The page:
And then there’s the fact that Phoenix is built atop the ruins of an actual fallen civilization: The Hohocam, who once built an agricultural empire 40,000 strong in this valley, had all but vacated the place by the mid-1400s.

This city is going to dry up and blow off the map. Right?

Well, maybe not, says Ross. There’s a burgeoning movement to make Phoenix more green — and “if Phoenix can become sustainable,” he says, “any place can.”

Surprisingly enough, Ross found some bright spots — and the seeds of something quite revolutionary. Just-departed Phoenix Mayor Phil Gordon instituted a 17-point plan to make Phoenix “the greenest city in America.” A posse of engaged artist-activists have become the new “model citizens,” filling a niche vacated years ago by a merchant class that fled the city core for the suburbs. An urban farming movement is taking root in some of the poorer neighborhoods of south Phoenix.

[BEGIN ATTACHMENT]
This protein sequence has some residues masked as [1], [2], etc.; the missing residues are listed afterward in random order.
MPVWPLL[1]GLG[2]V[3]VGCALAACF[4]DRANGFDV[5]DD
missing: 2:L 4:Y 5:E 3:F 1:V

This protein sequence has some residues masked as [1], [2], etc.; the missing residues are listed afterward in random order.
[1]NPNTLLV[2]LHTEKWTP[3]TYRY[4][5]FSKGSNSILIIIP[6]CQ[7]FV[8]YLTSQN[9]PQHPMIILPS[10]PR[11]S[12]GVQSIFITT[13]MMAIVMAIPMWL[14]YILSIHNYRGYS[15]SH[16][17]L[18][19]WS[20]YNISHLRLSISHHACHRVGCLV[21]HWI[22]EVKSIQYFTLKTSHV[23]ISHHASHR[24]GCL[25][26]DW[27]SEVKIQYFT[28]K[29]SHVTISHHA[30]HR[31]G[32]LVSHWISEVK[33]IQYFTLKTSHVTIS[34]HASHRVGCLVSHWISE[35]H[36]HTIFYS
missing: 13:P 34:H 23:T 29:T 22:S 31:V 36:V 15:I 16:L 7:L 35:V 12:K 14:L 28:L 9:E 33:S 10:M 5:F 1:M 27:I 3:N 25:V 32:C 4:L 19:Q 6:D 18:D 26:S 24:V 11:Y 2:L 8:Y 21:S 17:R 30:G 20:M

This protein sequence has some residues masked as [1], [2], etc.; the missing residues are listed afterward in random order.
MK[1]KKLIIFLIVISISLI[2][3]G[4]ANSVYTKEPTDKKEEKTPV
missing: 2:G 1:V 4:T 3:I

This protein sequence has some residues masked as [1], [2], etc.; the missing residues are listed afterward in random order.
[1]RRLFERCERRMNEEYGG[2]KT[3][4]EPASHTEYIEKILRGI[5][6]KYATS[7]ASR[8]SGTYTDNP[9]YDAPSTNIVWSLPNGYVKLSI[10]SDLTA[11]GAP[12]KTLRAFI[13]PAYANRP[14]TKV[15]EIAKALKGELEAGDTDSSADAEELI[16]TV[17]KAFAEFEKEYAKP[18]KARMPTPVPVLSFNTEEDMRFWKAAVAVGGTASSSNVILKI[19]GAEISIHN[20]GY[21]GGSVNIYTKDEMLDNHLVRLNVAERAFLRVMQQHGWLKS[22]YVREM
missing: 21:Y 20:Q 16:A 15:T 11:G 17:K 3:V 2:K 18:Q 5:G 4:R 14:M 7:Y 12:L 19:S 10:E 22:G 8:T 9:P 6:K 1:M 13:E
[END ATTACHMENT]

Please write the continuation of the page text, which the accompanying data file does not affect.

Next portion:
But the most in interesting, and potentially groundbreaking thing Ross found was on the outskirts of town. There, in 2004, the Gila River Indian Community won a landmark legal settlement, affirming their right to roughly a third of Arizona’s allocation of the Colorado River. They plan to use that water to grow crops, building a regional food system in a place that badly needs it.

“This is an example of environmental justice where you return natural resources to those who have been deprived or denied them,” Ross says, “but you do it in a way that it extends benefits everyone.”

It’s a model, he says, that could be taken up elsewhere. “So many mayors and city hall administrations adopt sustainability plans either as a vehicle for economic development or for cost avoidance,” Ross says. “I have yet to see a city hall take up a sustainability plan as a vehicle for redressing civil rights.”